In a program introduced by former US Senator Sam Nunn and moderated by Carnegie Endowment senior associate Rose Gottemoeller, Secretary Abraham and Minister Rumyantsev provided overviews of US-Russian cooperation on nuclear nonproliferation. They also answered questions from the audience.


Meeting Summary

On Thursday, May 9th, U.S. Secretary of Energy Spencer Abraham and Russian Minister of Atomic Energy Alexander Rumyantsev, took time out from their preparatory meetings for the upcoming US-Russian summit to participate in a dinner discussion hosted by the Carnegie Endowment and the Nuclear Threat Initiative. NTI co-chairman and CEO Sam Nunn introduced the guests emphasizing the importance of US-Russian cooperation in the fight against catastrophic terrorism.

Minister Rumyantsev spoke first, providing a brief overview of the structure of his ministry, highlighting its activities in the areas of nuclear energy, nuclear weapons and fundamental and applied research. In the sphere of international relations, the ministry's close partnership with the U.S. and its fruitful working relationship with Secretary Abraham are of special importance. Since September 11th, the cooperation between these two agencies has taken on a new dimension, focusing on the security and control of nuclear materials. The United States and Russia have immense nuclear potentials, which compound their responsibility to deal with the threat posed by nuclear terrorism. Intense cooperation at all levels is necessary in order to achieve success in bringing security to a complex world. Minister Rumyantsev reiterated Russia's commitment to work against terrorism along with the U.S., while cautioning that terrorism will be difficult to combat.

Minister Rumyantsev said that he and Secretary Abraham had discussed the issue of downblended highly-enriched uranium (HEU) over the past three days. The Minister explained that the HEU downblending program is unprecedented and helpful to both the U.S. and Russia. Since its inception, the program has provided Russia with funds to secure its existing nuclear sites and engage in research protect the environment from the effects of nuclear contamination. The Minister also announced that the two sides had explored the possibility of setting up working groups to focus on securing weapons grade materials.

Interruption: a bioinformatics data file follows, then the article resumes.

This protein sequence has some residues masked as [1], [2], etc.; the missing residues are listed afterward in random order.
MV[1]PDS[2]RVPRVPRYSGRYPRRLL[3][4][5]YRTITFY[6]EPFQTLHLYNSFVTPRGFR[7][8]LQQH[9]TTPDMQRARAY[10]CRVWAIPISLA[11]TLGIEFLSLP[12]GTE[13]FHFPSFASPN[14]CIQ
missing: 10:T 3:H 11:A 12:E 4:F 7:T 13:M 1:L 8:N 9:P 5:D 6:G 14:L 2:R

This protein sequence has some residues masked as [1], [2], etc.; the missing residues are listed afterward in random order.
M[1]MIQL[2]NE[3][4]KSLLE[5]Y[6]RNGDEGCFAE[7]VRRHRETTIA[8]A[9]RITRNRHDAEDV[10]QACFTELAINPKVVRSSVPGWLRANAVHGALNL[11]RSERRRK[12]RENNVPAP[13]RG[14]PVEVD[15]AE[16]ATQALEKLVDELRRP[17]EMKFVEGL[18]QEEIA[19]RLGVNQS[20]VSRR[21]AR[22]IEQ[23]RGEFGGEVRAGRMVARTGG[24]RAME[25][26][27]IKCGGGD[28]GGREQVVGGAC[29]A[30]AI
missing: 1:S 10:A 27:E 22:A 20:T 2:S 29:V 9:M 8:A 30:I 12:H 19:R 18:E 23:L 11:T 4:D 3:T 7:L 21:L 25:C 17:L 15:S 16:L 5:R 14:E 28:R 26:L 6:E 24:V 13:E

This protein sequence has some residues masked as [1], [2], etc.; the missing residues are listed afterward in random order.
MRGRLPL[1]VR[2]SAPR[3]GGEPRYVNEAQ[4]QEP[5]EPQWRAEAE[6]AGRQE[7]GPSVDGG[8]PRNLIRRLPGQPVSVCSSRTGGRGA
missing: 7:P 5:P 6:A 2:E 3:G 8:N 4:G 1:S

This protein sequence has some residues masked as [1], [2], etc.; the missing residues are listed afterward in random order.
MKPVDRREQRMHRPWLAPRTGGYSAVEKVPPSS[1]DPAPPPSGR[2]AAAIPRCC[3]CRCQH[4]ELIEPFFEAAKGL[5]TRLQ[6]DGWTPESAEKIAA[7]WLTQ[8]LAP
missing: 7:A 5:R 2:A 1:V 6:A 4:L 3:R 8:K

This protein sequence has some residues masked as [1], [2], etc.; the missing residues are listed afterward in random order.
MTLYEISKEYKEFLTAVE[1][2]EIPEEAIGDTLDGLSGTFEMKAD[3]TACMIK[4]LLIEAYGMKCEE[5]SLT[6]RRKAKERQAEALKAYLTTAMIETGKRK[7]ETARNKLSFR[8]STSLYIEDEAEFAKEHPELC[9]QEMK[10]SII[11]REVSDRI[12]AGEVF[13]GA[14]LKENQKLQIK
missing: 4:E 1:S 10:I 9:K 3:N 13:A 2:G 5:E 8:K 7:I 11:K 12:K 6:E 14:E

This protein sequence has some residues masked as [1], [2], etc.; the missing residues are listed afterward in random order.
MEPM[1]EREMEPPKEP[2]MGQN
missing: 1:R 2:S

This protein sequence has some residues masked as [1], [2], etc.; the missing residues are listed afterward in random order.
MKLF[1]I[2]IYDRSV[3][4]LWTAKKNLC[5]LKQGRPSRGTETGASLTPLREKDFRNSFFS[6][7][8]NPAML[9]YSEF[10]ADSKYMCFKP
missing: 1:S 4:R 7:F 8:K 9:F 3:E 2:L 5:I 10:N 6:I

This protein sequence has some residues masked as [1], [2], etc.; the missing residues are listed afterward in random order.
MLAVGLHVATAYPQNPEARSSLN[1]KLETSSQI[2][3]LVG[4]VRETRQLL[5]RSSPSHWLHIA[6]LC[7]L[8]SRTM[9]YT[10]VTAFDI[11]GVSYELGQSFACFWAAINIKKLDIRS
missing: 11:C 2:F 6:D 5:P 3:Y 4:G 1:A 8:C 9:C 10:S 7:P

Following Minister Rumyantsev's remarks, Secretary Abraham addressed the audience. Over the past year, Secretary Abraham has met with his colleague three times and characterized their relationship as very close. Central to the US-Russian relationship is a commitment to countering the threat posed by the proliferation of weapons of mass destruction. To this end, the two agencies have increased their efforts to secure Russia's stockpile of nuclear materials. Both the U.S. Secretary and the Russian Minister have remained closely engaged in this process, helping to overcome bureaucratic obstacles. As a result, the process of securing Russia's nuclear materials will be completed years earlier than was previously thought. Credit is also due to the U.S. Congress for its support of threat reduction programs, which received the largest budget appropriation ever this year.

In Secretary Abraham's view, the most important step taken this past week was the attention paid to increasing the security of radiological materials. The Department of Energy's material protection, control and accounting program has been engaged in this for some years, but September 11th made it clear to both sides that more must be done to prevent the proliferation of materials that could be used to construct a "dirty bomb." Secretary Abraham announced that the two agencies had agreed to create a US-Russian task force to look into ways to counter this threat. The Secretary also announced that the US would resume the purchase of plutonium from Russia for use in the US space program, and that the President that very evening had signed the IAEA additional safeguards protocol and would submit it to the Senate in due course. (NB: The official name of this document is the Protocol Additional to the Agreement Between the United States of America and the International Atomic Energy Agency for the Application of Safeguards in the United States of America.)

In the question-and-answer period, Carnegie Endowment Senior Associate Rose Gottemoeller posed several questions. Regarding the possibility of a U.S.-Russian agreement on Iran's nuclear program, Minister Rumyantsev and Secretary Abraham both agreed that this is a very sensitive issue. The Minister explained that Russia is helping to construct a nuclear power plant at Bushehr but added that Russia's cooperation with Iran ended there. Once the plant is completed, Russia will only supply new fuel to Iran if Iran agrees to return the spent fuel to Russia. The International Atomic Energy Agency (IAEA) also monitors this project closely and has made over 60 visits to the site in the past year.

On the issue of U.S.-Russian collaboration to secure nuclear materials outside of Russia, Minister Rumyantsev pointed out that it would be possible to build storage facilities in Russia that could be used to consolidate materials in a secure manner. However, Secretary Abraham and Minister Rumyantsev acknowledged that they share similar difficulties concerning the transportation of nuclear materials within their respective countries.

At this point, Rose Gottemoeller ended the question and answer period.

Summary by Karlis Kirsis, Junior Fellow, Russian and Eurasian Program.